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Gingrich staff quits: Is the Republican nomination Perry's to lose?

The news that key long time advisers to Gov. Rick Perry of Texas -- David Carney and Rob Johnson -- have quit Newt Gingrich's presidential campaign, along with other Gingrich staff members, is a strong sign that Perry has decided to run for the presidency. Carney and Johnson only joined Gingrich in the first place when the ten-year Texas governor told them he would not compete for the presidency.

Many originally reported that seven Gingrich staffers resigned, but PJMedia has knowledge from a close source that the number was actually twelve -- a mass exodus indeed and hugely embarrassing to the former speaker.

Nevertheless, Gingrich has already sent out email that he will restart his campaign Sunday night at the Republican Jewish Coalition annual summer bash in Los Angeles. PJTV will be there.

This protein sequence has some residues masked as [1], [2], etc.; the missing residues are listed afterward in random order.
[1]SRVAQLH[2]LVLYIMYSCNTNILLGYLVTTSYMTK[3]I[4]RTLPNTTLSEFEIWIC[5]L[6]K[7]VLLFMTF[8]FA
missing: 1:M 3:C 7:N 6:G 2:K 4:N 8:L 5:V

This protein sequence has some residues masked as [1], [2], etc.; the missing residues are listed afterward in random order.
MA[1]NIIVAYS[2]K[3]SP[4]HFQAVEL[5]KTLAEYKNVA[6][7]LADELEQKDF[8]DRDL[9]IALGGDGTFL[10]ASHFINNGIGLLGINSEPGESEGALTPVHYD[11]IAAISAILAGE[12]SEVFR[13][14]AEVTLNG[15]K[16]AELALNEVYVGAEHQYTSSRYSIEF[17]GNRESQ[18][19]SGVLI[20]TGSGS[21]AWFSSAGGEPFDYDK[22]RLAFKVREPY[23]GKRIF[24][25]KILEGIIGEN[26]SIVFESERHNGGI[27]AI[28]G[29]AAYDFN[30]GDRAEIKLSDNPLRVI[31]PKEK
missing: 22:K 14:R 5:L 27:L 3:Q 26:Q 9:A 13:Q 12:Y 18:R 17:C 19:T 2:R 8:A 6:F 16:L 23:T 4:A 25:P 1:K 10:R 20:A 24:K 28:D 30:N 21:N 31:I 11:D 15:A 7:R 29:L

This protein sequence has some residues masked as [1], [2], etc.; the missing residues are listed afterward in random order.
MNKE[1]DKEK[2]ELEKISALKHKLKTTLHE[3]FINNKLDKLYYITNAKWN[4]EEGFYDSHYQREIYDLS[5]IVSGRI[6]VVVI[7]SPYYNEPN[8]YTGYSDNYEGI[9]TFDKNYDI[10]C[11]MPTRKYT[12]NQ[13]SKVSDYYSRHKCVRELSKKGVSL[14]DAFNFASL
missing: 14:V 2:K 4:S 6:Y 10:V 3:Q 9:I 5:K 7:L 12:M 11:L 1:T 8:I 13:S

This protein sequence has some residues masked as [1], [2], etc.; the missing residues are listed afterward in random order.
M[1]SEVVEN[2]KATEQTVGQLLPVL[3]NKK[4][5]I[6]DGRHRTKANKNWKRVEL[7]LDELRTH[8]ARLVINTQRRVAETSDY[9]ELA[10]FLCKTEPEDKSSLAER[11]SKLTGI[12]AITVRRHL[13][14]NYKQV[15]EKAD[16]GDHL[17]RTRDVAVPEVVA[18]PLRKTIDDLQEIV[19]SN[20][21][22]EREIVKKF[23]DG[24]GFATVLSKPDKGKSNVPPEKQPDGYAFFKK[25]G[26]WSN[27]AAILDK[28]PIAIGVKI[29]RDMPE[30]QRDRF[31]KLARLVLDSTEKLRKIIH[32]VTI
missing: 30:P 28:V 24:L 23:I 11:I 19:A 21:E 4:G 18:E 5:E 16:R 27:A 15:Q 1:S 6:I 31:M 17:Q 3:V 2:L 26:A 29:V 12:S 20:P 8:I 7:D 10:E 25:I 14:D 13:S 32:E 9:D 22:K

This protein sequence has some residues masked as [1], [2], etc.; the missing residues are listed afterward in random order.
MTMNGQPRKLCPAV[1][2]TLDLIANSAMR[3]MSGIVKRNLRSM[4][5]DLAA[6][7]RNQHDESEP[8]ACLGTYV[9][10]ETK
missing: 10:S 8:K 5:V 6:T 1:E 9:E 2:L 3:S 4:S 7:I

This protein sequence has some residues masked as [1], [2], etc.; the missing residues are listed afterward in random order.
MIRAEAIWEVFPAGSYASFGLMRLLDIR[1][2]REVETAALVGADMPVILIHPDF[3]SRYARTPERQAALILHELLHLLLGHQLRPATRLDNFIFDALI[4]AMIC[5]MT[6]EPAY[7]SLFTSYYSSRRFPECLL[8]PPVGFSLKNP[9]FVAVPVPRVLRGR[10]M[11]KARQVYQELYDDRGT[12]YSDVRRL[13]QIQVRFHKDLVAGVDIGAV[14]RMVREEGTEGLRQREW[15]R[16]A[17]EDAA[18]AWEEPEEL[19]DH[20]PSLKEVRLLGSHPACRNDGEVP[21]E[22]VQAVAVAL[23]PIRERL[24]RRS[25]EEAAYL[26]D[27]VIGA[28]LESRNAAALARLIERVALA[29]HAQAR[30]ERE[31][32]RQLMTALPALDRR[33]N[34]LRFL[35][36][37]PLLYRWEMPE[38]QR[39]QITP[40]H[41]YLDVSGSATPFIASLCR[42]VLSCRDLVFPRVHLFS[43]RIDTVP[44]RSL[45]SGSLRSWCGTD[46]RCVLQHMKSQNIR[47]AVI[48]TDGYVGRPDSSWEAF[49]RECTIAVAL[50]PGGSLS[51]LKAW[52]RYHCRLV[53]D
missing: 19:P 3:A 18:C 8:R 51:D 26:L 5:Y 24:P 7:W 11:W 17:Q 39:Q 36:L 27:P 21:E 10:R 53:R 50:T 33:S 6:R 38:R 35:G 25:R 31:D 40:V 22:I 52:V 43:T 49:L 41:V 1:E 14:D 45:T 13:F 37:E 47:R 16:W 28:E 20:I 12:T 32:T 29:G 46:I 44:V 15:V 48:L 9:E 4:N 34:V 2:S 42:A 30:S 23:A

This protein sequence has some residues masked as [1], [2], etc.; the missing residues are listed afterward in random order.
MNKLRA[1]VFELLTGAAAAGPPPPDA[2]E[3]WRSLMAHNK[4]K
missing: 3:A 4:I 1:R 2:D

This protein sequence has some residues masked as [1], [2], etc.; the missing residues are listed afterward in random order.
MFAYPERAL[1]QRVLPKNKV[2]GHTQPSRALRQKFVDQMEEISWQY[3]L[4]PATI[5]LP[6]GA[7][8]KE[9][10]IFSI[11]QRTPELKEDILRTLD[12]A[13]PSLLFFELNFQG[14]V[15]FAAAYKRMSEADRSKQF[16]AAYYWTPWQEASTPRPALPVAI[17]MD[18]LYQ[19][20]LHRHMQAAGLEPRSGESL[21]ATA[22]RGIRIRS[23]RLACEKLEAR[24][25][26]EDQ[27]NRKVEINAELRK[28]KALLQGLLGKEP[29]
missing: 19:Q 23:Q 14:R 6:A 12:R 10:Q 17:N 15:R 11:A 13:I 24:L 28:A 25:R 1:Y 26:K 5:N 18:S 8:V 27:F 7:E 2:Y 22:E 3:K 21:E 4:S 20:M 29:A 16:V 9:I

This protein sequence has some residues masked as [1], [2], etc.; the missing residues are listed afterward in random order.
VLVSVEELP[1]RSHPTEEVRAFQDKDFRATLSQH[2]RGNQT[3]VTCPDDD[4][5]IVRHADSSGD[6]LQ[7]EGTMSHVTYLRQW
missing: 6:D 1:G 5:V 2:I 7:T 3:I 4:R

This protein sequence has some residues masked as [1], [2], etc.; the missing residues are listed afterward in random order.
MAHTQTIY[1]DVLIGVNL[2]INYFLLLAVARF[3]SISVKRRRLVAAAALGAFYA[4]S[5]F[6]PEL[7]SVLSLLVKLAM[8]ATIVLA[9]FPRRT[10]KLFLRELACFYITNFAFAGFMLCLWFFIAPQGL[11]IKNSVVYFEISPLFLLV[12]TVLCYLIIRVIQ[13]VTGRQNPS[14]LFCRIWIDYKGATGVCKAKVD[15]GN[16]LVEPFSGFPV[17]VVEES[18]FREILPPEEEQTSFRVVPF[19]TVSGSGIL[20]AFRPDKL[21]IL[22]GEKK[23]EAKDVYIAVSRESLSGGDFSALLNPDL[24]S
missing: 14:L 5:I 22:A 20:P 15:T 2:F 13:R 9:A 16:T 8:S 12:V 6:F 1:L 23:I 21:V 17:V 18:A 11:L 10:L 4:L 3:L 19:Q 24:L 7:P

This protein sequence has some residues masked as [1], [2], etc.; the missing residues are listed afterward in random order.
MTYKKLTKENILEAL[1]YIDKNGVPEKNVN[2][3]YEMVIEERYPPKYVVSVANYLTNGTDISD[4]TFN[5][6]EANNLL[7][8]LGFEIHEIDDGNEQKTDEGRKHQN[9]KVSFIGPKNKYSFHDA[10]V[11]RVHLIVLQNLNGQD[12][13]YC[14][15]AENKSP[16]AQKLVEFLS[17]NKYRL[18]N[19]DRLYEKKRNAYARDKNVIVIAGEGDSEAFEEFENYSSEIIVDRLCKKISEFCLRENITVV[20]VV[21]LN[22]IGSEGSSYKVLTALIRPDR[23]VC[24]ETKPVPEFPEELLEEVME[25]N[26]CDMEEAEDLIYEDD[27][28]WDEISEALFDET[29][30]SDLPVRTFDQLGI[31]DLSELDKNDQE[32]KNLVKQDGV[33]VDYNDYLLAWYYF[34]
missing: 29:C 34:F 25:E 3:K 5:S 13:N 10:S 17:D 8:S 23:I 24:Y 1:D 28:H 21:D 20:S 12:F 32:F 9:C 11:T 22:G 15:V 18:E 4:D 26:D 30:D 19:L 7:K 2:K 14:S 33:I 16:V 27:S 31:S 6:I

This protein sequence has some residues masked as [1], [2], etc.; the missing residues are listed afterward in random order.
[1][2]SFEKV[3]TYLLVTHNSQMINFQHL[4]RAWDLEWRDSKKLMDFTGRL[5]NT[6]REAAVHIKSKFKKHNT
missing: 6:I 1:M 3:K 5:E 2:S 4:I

Why did the Gingrich staffers say they quit? “We just had a different direction in which we wanted to take the campaign,” a source told Politico. My guess is that direction, for some at least, was toward Austin, although Gingrich certainly had not distinguished himself on the campaign trail, particularly with his clumsy personal attack on Rep. Paul Ryan.

Now it seems almost certain events have conspired to convince Rick Perry to run. And if he does, the Texas governor will be a formidable candidate.

In many ways, the Republican nomination would be Perry's to lose.

My reasons:

The Tea Party vote would largely migrate to the Texas governor -- and quickly. Michele Bachmann looked amateurish and confused with her selection of Ed Rollins as campaign manager. Rollins -- who has a bad habit of making the campaign about him -- made the mistake of pointlessly attacking Sarah Palin, thus alienating a large portion of Bachmann's base should she be nominated. Bachmann might have redeemed herself by firing Rollins, but she didn't.